---


It was so nice to be able to catch up with Baltimore's good friend, Sandra Shaw, formerly of WBAL-TV,
who has been part of WPBF's First Alert Weather Team in West Palm Beach for the past five years.
Sandra did special features on a number of our Catholic schools when she worked for WBAL. 
---

As the sharks were submerged, sculptor Thomas McDonald was underwater in full diving gear watching the placement. Afterwards, he swam to shore and spoke to the news crews and spent a few minutes with me.


Thomas McDonald, sculptor of the three hammerheads and inspiration for the underwater sculpture reef (Photo: Patti Murphy Dohn)

Artist Thomas McDonald laughed as he told me that sharks “bring out a reaction in people… some are afraid of them and many people love that fear a little bit.” He was excited to share his hammerheads, which took four months to make, with those who visit the trail at Phil Foster Park. He donated his time and artistry to Palm Beach County in memory of his father who died in May and who inspired his work. Tom explained that seeing his plan finalized at the start of the Fathers Day weekend meant a great deal to him as he remembered his Dad’s legacy.

A diver for the past thirty years, Tom was intrigued by his first visit to the Blue Heron Bridge and fell in love with the marine life there. He told me that is why he chose this location for the donation of his sculptures as it “is a world class dive site." He added that "the County has been so helpful. I'm grateful for what they have done to make this project a reality today.” 

-------


Michael DeLuca, a rising junior at Boca High School, was also happy to be on hand for the submersion of the shark sculptures. He completed his Eagle Scout project there last November, placing two artificial reefs by the snorkel trail. 
Michael told me that it "couldn't be a better location" because of the number of divers and tourists in the area. "The hammerheads bring a cool addition... It's great that they have been placed along the trail."

-------


Enjoy these videos of the hammerhead sculptures:

1. Watch this 1-minute video from the ERM Facebook page to see the hammerhead statues in their new environment by the snorkel trail;

2. This 2-minute video shows local snorkelers with the three shark sculptures, as well as some of the nearby marine life. 



Come snorkel with the hammerheads:

Plan a getaway to the West Palm Beach area of South Florida and come snorkel along the trail with the new shark sculptures:

Phil Foster Park is located on the east end of the Blue Heron Bridge (900 Blue Heron Blvd, Riviera Beach, Florida 33404). 
The snorkel trail can be accessed by walking under the bridge to the south side of the park, overlooking Peanut Island. The three sharks are straight out, toward the beginning of the trail.

Be sure to email me if you make plans to come for a visit: pattimurphydohn@gmail.com.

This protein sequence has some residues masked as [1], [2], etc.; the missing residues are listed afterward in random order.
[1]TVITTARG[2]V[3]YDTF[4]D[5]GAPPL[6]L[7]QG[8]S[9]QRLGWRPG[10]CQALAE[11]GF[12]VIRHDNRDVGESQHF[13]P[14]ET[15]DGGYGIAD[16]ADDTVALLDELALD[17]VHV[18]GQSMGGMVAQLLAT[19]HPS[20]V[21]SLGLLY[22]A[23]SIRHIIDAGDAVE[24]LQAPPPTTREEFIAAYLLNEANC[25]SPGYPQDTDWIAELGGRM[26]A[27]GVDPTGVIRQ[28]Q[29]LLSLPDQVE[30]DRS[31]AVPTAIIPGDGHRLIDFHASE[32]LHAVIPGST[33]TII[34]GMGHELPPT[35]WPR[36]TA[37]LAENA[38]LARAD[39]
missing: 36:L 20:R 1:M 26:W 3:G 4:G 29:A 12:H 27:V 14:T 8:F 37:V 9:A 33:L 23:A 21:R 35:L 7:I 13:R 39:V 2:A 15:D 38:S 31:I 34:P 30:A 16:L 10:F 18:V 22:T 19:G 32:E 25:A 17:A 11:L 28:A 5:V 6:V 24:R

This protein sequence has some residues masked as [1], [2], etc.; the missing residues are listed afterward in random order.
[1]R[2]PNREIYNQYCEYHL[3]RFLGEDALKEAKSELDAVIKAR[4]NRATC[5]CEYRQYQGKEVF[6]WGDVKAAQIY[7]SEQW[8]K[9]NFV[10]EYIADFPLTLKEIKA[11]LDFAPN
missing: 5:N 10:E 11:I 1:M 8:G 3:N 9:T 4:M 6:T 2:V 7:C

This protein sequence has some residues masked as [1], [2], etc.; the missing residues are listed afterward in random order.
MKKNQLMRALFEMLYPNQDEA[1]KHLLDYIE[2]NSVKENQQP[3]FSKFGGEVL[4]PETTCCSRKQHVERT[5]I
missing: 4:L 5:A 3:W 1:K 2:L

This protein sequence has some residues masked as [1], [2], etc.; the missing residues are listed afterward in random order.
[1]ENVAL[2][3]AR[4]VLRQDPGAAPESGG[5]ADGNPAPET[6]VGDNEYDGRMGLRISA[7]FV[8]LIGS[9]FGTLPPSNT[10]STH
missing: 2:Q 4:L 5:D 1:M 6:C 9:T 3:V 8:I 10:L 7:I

-------

For a few other stories on my adventures in Palm Beach County, Florida:


Check out:




June 30, 2015 03:29
By Patti Murphy Dohn


Winter Storm Pax, being a snow angel, and a prayer for those in need of shelter and heat

 

 

Over a foot of snow greeted us this morning at our home in Barrington in Bel Air (Photo by Patti Murphy Dohn)

 

The snow started last night as Winter Storm Pax made its way up the I-95 corridor into DC and Maryland. Everyone knew what to expect for days in advance in order to be prepared. Of course, the grocery stores and gas stations were packed.

I spent the afternoon with my daughter Meighan and my 6-week old granddaughter yesterday. Meighan ran out to the store before dinnertime to get food for their pug Lilly. When she returned, Meighan told me that Pet Smart was packed, the nearby Target and Walmart parking lots were jammed, and that there was a back up to get into the huge lot at the liquor store. Nothing like an impending snowstorm to help the economy!!

Almost every county school system in the state is closed today. Tomorrow is certain to be a repeat as the next wave of snow moves through later tonight. We measured over a foot here at my home in Bel Air. And my students are having cyber days while school is closed.

Schools with 1-to-1 computer programs and teacher websites can get a lot accomplished when school is not in session.... Just as many adults work from home when they can't get out of their neighborhoods due to bad weather. The nice thing about cyber days is that you can work at your own pace and set your own hours. Looks like there will be a long weekend to get everything done and submitted online.

Be a Snow Angel:

I too jumped on the cyber bandwagon and sent out my Morning Prayer to the students and teachers via email with a renewed call for our students to be snow angels

Please don't forget my snow day challenge from yesterday morning:

Let your light shine by offering your help at home with the shoveling and cleaning off your family cars:

Have a positive attitude and amaze your parents with your kindness!!

Also: Look out for your neighbors and be a #snowangel!!

 

Today's Prayer: 

Join us as we pray for all those affected by this winter storm. Today's prayer is for those who are in need of shelter and warmth during this stormy weather: 

 

God of compassion,

your love for humanity was revealed in Jesus,

whose earthly life began in the poverty of a stable

and ended in the pain and isolation of the cross:

we hold before you those who are homeless and cold

especially in this bitter weather.

Draw near and comfort them in spirit

and bless those who work to provide them

with shelter, food and friendship.

We ask this in Jesus' name.

Amen.

God is good : all the time!!

Archbishop John Carroll, pray for us.

Our Lady of Lourdes and Saint Medard, pray for us.

In the name of the Father, and of the Son, and of the Holy Spirit. Amen.

 

Be safe and warm. And don't forget to be a snow angel!!